I said, "Fuck, I am not well. What will happen? "I called my mother. Then I remember the day it became known publicly. It was a Saturday. I was with Eric Deblicker, at his home in St. Cloud. You know it will happen in an instant. An explosion. She liked this story ... (smile)
Leconte had charged to you at the time, demanding a severe punishment. You had said back to him: 'He may not be the best person  in Paris ...
Yeah, he had a completely stupid reaction. I really wanted to kill him instantly. Today, it's okay, it was explained. He knows he said something stupid.
One feels that there isn’t always the great love between the former French players ...
I found them quite soured recently. I did not like all the comments after the defeat in the Davis Cup against Switzerland last year. There is no affiliation with the former French tennis. While in Australia, for example, Rafter and Hewitt are involved.
There was also this incredible story: you'd be the lover of Arnaud Lagardère.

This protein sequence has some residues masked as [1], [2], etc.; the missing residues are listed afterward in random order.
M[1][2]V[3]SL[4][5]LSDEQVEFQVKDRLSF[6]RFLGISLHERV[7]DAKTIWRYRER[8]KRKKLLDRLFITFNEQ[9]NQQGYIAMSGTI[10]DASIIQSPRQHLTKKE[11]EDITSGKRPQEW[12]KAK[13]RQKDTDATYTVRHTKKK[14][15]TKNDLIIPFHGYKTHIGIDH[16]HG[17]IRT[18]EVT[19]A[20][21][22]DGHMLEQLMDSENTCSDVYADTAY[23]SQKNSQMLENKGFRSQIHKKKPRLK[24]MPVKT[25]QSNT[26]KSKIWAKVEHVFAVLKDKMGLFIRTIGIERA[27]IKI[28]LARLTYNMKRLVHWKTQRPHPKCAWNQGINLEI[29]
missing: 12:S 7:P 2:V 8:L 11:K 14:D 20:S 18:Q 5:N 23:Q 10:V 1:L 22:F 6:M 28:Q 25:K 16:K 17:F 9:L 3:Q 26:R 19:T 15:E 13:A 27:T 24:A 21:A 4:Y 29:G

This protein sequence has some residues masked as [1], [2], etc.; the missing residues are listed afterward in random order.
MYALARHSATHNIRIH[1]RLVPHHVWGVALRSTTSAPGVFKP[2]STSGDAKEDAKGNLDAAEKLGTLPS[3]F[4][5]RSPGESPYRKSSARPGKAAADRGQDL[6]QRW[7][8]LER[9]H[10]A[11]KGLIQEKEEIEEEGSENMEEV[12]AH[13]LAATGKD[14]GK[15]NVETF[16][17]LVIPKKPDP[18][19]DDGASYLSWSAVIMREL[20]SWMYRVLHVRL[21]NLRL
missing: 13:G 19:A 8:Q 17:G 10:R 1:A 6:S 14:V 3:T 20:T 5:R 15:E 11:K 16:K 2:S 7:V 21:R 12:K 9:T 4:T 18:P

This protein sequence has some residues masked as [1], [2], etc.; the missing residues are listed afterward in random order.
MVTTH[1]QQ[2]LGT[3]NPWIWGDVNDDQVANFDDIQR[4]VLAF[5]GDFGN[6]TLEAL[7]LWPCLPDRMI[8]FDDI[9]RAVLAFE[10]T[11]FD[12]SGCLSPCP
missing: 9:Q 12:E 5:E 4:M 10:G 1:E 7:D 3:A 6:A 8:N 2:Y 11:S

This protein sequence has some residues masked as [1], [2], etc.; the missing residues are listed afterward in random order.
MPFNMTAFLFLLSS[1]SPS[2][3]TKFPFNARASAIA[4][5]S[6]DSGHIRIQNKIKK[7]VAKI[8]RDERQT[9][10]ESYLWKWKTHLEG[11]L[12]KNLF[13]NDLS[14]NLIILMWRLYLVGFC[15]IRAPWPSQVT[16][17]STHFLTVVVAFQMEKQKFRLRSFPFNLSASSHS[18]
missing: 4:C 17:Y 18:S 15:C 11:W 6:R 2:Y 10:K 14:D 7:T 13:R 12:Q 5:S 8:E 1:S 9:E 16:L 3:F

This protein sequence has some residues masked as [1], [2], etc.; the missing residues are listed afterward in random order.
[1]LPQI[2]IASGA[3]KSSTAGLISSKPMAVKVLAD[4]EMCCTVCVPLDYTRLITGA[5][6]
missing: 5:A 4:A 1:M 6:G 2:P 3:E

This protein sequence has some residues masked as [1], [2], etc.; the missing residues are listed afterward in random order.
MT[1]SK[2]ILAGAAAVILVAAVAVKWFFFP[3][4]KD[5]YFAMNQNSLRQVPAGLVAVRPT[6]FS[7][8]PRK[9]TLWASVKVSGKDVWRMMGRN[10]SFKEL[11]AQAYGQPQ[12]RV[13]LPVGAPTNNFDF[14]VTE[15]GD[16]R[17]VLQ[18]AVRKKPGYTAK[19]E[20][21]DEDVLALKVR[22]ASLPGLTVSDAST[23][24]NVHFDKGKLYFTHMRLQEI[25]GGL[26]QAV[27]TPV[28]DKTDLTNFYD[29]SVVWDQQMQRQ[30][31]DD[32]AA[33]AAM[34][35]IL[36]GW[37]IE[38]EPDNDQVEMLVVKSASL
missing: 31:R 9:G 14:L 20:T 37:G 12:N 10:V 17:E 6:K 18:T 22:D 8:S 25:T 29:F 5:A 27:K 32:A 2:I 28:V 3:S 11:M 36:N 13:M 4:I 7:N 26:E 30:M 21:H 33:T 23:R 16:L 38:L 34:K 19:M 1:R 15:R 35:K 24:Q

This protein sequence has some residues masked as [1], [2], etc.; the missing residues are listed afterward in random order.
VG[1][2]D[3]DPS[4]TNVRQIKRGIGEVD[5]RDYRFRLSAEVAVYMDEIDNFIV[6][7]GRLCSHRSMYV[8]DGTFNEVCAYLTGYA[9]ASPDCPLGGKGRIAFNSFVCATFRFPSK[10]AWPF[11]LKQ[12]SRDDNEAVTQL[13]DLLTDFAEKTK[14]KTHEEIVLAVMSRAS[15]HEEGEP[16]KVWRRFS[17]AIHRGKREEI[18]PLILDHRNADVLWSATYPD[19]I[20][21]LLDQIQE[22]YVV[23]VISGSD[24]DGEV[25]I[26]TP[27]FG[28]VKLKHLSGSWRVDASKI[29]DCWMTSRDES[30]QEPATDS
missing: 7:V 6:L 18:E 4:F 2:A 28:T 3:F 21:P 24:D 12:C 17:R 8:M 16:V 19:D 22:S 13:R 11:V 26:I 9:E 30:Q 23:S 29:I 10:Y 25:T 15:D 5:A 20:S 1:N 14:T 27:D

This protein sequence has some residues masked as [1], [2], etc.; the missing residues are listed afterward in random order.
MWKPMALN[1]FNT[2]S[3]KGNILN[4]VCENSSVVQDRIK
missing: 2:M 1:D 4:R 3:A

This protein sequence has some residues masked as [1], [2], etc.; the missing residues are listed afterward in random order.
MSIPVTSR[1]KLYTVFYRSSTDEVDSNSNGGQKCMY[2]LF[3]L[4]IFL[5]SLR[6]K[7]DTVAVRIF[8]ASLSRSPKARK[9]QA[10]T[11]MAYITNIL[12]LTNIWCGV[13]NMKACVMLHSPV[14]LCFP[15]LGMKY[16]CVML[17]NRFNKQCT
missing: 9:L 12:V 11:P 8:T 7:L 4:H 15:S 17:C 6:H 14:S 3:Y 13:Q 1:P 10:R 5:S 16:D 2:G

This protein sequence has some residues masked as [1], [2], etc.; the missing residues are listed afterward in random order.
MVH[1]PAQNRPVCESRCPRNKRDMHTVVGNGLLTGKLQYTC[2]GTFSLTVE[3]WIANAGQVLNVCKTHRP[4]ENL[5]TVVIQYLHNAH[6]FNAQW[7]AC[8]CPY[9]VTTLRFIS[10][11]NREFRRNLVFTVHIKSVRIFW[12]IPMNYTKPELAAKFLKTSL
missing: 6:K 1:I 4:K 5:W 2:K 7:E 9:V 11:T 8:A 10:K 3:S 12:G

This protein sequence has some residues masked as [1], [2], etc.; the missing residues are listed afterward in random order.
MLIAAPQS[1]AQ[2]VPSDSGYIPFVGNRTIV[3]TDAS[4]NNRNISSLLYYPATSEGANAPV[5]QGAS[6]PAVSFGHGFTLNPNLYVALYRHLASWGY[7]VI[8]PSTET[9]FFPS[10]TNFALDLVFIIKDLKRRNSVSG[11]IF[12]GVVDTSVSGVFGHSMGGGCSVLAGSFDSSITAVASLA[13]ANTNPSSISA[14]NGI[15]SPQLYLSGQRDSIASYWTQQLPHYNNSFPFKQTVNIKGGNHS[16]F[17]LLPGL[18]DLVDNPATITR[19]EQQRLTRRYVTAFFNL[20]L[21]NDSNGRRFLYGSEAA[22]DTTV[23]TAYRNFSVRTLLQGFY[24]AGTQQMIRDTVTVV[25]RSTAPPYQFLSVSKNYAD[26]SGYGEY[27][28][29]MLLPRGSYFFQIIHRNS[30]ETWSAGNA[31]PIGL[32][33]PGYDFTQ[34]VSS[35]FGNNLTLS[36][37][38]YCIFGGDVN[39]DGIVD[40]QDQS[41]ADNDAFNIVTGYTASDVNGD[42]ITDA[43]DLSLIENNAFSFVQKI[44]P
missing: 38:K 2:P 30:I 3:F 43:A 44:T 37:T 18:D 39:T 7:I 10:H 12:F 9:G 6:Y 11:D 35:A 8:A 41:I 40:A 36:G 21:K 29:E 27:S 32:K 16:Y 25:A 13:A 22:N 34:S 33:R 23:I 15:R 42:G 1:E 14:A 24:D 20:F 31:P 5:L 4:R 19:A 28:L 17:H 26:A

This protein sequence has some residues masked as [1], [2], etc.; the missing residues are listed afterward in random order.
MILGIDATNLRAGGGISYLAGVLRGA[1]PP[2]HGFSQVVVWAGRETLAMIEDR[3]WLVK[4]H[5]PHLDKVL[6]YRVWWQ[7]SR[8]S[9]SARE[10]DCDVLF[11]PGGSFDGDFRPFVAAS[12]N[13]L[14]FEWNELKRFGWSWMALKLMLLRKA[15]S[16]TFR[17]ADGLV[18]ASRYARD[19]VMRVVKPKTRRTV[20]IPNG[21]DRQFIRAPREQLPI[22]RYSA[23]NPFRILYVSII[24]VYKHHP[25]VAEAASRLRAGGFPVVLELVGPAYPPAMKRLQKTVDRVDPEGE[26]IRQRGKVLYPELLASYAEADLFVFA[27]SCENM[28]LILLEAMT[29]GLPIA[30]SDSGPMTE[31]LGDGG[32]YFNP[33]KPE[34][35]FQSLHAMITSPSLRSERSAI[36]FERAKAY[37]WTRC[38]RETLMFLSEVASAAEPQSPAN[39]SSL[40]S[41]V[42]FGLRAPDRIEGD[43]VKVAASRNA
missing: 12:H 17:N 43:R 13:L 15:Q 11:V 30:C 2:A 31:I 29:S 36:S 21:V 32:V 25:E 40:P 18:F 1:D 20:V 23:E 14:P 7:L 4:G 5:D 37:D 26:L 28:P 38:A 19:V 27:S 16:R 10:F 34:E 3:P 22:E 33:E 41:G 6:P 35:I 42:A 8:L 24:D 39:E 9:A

I can not tell you why it is said of such stuff on me. I even I am concerned because I consider myself quite 'normal'. If he has two things which I am at odds, they are drugs and homosexuality. I respect everyone, I have no problem with that but I can swear, I am the opposite of that.
You repeat much that you are a 'normal guy'. But what is it, normal?
I had a pretty hectic life for a normal guy. I didn’t grow up into normality. Turning 16 and labeled as very, very great player, there are not many to whom it happens. I was not in high school drinking cafes after classes but on a tennis court in the world.
It's complicated to have a lasting relationship with the life you lead?
I will answer you sincerely: up to 25 years, I did not want to have anything serious. Today I am 28, I enter another phase. I'm ready to have someone in my life. It was a choice. I did not want to have more trouble than that. May it be possible, eh, look at Federer, he has four children! But you have to have your girl in the luggage. You must follow us and our moods in the victories and defeats. This is special.
You say Sarkozy vote but you never explained why. So?
Sarkozy, I know, I have sympathy and supported by opinion, but still more by affinities. He always liked tennis. I have the phone, I played against him a few times, there are even mounted net (smile). Until the end of my life, I will vote for him.